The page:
The view held by some Ugandans that oil companies are on a spending spree because they stand to legally recover their expenses when they eventually commence oil production is misled, says Eoin Mekie, the General Manager of Tullow Oil in Uganda.
While speaking to members of civil society at a meeting jointly hosted by Tullow, TOTAL and CNOOC, Mr. Mekie said that whereas the public believes that there is no incentive for the oil companies to be cost effective, it is in fact in the best interests of the oil companies to keep exploration costs low. Read More
A farmer who says that Heritage Oil dumped dozens of truckloads of waste in a pit dug on his land, a few kilometres north of Murchison Falls National Park, is still waiting for the National Environmental Management Authority (NEMA) to give him the results of tests they conducted in 2009, and for the waste to be removed for permanent disposal elsewhere.
Douglas Oluoch, 43, relates that he first came into contact with Heritage in his capacity as a local councillor (LC II) in Purongo sub-county of what is now Nwoya District. In 2008, he says, a Heritage official, who he can identify only as “Albert,” offered to pay him for accepting waste from exploration wells dug within the National Park.
Oluoch told Oil in Uganda that he received 750,000 shillings (USD 300) for accepting the waste, adding that “They said it was not harmful and would act as a fertiliser.” Read More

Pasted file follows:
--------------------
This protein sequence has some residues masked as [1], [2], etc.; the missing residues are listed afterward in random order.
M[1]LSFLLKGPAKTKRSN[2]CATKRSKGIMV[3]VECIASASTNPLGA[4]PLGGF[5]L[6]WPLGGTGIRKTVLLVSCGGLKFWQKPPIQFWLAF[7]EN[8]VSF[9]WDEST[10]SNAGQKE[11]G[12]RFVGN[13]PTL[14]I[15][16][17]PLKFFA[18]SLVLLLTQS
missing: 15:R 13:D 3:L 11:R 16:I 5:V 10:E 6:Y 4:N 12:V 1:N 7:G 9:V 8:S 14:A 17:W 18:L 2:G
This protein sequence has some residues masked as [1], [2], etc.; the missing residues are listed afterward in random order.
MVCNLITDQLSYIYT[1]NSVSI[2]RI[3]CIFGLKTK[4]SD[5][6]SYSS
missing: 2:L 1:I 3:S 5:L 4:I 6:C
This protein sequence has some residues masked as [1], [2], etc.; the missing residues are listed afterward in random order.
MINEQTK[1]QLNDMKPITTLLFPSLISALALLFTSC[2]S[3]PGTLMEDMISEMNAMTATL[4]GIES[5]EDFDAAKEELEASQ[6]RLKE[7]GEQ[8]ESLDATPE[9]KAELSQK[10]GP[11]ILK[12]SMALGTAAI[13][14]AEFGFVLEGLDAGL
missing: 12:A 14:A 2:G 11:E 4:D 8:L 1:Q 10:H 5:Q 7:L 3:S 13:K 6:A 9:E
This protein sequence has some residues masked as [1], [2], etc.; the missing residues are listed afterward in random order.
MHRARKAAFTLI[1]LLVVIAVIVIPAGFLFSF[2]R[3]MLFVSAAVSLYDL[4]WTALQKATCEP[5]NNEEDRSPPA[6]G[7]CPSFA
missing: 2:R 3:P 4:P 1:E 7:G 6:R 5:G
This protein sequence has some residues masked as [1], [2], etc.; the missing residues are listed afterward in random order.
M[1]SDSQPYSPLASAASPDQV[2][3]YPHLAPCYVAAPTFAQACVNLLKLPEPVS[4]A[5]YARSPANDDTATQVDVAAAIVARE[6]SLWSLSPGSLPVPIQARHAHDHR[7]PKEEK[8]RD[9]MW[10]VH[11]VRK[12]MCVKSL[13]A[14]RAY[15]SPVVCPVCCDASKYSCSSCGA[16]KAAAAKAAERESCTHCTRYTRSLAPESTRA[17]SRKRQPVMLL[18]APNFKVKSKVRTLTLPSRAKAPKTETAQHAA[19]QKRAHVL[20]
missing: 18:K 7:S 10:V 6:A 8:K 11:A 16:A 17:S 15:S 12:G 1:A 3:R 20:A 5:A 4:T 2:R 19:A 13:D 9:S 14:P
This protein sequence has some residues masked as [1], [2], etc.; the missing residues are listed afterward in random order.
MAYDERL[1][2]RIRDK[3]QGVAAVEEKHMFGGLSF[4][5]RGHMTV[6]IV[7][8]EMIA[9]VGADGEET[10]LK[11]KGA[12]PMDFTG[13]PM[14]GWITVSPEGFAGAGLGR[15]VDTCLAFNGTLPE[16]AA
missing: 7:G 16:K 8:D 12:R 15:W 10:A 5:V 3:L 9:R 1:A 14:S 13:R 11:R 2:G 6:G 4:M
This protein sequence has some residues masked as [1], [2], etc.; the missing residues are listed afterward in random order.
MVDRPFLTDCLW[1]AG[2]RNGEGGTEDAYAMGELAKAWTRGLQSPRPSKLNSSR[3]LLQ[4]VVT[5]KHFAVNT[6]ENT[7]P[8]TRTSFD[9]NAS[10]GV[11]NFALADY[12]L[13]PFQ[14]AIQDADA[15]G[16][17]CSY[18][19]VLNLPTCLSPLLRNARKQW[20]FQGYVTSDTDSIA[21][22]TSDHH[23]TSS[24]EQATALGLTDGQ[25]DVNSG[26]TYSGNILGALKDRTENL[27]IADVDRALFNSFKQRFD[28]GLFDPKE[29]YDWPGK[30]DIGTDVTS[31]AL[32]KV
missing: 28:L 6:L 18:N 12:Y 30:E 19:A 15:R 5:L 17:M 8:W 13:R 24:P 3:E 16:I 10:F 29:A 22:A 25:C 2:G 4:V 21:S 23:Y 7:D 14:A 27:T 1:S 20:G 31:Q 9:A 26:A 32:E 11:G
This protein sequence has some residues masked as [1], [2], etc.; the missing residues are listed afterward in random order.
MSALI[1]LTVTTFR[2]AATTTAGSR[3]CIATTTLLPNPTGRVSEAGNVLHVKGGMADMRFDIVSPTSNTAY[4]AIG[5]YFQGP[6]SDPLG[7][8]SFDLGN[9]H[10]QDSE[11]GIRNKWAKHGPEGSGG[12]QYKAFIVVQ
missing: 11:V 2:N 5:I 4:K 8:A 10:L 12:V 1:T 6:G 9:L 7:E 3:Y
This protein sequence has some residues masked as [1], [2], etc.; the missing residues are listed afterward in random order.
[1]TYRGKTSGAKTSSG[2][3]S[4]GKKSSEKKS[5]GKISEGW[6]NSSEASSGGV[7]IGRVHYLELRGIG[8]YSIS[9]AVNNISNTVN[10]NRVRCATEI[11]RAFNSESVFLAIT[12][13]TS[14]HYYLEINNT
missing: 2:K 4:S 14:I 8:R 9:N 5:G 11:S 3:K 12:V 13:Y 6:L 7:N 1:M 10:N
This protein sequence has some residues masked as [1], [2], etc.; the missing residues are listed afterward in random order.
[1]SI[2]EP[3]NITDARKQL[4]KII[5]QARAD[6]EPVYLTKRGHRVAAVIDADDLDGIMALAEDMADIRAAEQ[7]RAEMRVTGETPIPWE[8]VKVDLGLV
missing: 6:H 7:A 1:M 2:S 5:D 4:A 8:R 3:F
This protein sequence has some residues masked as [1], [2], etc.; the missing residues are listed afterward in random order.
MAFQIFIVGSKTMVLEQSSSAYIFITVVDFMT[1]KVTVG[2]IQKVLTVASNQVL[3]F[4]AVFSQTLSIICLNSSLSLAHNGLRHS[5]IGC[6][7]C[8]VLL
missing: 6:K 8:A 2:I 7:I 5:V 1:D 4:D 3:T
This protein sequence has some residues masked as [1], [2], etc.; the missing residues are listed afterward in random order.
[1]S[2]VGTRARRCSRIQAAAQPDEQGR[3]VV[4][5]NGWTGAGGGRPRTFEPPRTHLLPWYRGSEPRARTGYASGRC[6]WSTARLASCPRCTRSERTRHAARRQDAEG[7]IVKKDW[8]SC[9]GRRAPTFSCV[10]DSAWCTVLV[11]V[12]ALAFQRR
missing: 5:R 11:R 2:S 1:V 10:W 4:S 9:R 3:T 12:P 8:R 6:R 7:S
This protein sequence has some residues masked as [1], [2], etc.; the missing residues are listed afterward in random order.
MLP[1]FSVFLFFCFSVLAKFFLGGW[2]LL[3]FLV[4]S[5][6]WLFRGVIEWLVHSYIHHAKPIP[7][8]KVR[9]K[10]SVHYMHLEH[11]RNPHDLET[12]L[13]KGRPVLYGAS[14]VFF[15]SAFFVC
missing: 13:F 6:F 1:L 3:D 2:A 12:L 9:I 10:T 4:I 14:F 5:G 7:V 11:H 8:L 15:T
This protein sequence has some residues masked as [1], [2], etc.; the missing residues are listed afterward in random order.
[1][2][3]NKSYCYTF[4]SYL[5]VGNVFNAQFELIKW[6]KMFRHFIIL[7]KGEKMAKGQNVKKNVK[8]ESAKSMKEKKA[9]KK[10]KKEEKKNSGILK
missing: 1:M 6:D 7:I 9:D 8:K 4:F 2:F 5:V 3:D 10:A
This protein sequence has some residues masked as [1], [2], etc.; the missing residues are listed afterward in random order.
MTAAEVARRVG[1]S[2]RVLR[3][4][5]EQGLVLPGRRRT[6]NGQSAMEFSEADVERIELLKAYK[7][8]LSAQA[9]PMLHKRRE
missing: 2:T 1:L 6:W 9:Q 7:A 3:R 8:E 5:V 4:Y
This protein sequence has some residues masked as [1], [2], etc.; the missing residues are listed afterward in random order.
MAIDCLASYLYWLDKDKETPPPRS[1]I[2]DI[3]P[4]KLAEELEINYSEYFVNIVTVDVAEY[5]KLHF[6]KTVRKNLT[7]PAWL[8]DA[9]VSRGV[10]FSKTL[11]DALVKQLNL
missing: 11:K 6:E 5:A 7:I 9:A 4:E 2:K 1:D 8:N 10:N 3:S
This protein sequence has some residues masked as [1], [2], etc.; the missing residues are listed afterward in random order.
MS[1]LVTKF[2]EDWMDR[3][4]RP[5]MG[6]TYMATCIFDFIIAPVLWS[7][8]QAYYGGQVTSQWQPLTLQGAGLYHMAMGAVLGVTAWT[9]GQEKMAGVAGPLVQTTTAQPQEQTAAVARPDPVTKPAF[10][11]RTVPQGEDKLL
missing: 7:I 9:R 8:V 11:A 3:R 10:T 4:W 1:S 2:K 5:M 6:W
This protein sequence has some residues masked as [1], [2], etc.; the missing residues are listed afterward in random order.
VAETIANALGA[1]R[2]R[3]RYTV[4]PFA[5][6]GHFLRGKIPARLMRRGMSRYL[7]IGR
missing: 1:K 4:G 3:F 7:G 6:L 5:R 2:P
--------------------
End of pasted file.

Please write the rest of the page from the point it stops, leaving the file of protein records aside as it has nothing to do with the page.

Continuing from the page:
Uganda’s proposed National Oil Company will have the right to acquire a 15 percent stake in the oil fields that Tullow Oil, TOTAL and CNOOC are developing, according to Eoin Mekie, Tullow’s General Manager in Uganda, speaking exclusively to Oil in Uganda.
The arrangement was included in the agreements signed between Tullow and the government in early February, in defiance of a parliamentary moratorium on further oil contracts.
Mr. Mekie welcomes the creation of a National Oil Company, saying that “It will certainly cement our relationship with the government once we actually start working alongside them.” He adds that Tullow, CNOOC and TOTAL are ready to build the capacity of a National Oil Company that may also want to take up exploration options in other blocks when new licensing rounds begin.
However, Mr. Mekie also reveals that the government has “not yet shared its refinery plans” with the international oil companies, and that the companies and government need to reach “a concensus on what a basin-wide development will look like over the next five to ten years.” Read More
Ministry of Energy and Mineral Development sources confirm that they have commissioned a private company to design a compensation and resettlement package for residents of Kabaale parish, in Hoima District’s Buseruka sub-county, who will be displaced by the 29 square kilometre refinery complex to be built there.
It’s not going to be an easy job for the consultants.
Since the discovery of oil, the trickle of informal settlers has been swollen by a veritable tide of hopefuls. Many of them have taken up fishing on Lake Albert.